In individuals with type 2 diabetes (T2D), chronically elevated glucose and insulin levels result in numerous health complications. Maintaining tight glucose control is difficult for individuals with T2D, particularly in the postprandial period and in the morning period just prior to waking. In the postprandial period, the combined effect of insulin resistance and beta cell dysfunction results in a prolonged elevation in glucose levels, and augmented insulin levels in an attempt to reduce the circulating glucose levels. In the overnight period, there is evidence of enhanced endogenous glucose production and of a disruption of the interaction between glucose levels and insulin secretion. Early work in individuals with T2D demonstrated that with continued fasting, glucose levels stopped declining in the evening and subsequently rose throughout the night to reach a morning maximum, and this elevation persisted till noon. Additionally these authors demonstrated that insulin levels and insulin secretion rates did not parallel the nocturnal glucose changes in individuals with T2D, while in the controls the nocturnal glucose and insulin secretion rates coincided. Evidence is also emerging that hyperglucagonemia may be occurring in the setting of deficient insulin secretion, and may be playing a role in the elevated postprandial glucose levels and in the overnight period. These studies provide preliminary evidence that there is disruption in the fine coordination between glucose levels and glucagon and insulin secretion, and that this is exacerbated more in the overnight period than during the waking hours. Previous studies examining the overnight period have been conducted following prolonged fasting (~24-34 h), however, most people do not fast for extended periods of time prior to going to bed. Additionally, individuals with T2D often know that meal composition the evening prior can exacerbate the elevated fasting glucose levels the following morning, thus highlighting the need to examine the effect of meal composition on overnight glucose control. To date, very little is known about the pathology of why fasting glucose levels are elevated in many obese individuals. There appears to be asynchrony between glucose and insulin levels in the overnight period but very little research has focused on this phenomenon or how meal composition affects overnight glucose levels. This study will provide evidence of potential mechanisms for the elevation in overnight glucose levels and the findings will be translatable for individuals with impaired fasting glucose (IFG) levels to understand the importance of meal composition in the evening period. The specific aims of this project are: 1. To examine the hormonal responses (glucagon, c-peptide, insulin, incretins) in response to a meal in the postprandial period and the synchronization between glucose and insulin/glucagon during the overnight period in non-obese individuals and obese individuals with impaired fasting glucose levels (IFG). 2. To determine if the meal composition (standard meal: 55% carbohydrate, 20% protein, 25% fat vs. high fat/fructose: 40% carbohydrate- 25% fructose, 40% fat, 20% protein) will alter the hormonal responses (glucagon, insulin, incretin) in the postprandial period, and if this change in meal composition will impact glucagon levels and glucose/c-peptide synchrony in the overnight period. Experimental design: Subjects will participate three times; 1) no exercise, 2) 2 hr post dinner exercise, and 3) morning exercise (~7am). The order in which subjects undergo each treatment will be randomized prior to study enrollment. Eligible subjects will initially undergo baseline testing for assessment of body composition, exercise stress test and blood screening. All subjects will have impaired fasting glucose levels. All subjects will undergo 3 study days that will start at ~1600 h and continue until 0700 h the following morning. They will receive a standard meal (55% carbohydrate, 20% protein, 25% fat) at 1800 h and blood samples will be taken from ~4:30 pm until 7 am.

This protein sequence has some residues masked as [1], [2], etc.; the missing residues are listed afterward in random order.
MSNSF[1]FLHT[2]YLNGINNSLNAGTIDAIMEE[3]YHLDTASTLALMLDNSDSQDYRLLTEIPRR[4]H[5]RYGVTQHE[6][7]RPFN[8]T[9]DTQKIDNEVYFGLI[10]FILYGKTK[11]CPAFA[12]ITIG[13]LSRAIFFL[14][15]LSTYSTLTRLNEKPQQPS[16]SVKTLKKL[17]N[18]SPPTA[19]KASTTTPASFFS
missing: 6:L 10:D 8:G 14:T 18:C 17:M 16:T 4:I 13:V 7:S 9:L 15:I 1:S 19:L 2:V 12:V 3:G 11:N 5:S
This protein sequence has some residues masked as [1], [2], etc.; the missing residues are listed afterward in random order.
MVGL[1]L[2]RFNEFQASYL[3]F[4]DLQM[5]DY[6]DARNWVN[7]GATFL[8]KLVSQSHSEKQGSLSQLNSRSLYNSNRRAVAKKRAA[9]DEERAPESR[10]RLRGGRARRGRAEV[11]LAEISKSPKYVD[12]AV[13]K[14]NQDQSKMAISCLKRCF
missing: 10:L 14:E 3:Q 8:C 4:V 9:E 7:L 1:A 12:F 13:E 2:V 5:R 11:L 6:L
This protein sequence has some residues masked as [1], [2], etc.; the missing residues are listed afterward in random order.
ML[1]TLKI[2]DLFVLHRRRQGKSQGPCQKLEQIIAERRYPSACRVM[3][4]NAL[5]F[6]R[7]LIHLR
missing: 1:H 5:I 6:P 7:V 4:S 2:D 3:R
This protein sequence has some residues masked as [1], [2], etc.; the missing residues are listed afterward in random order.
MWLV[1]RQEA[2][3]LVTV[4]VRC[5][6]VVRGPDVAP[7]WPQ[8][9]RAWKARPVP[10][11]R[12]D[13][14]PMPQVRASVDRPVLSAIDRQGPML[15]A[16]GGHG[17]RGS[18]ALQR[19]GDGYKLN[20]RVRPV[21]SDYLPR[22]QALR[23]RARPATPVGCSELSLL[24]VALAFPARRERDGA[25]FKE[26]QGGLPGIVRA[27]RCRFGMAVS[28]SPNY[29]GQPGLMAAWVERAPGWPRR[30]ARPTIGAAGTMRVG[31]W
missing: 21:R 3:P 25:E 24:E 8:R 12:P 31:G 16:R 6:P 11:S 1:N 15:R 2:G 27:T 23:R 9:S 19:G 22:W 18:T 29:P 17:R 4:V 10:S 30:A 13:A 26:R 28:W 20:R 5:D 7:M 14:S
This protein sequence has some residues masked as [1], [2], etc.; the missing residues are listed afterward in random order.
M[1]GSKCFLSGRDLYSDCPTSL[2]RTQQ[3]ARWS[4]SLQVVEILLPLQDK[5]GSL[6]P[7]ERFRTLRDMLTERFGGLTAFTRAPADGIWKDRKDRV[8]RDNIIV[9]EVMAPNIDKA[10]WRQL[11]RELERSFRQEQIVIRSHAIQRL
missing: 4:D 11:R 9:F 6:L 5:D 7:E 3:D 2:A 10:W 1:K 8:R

Criteria: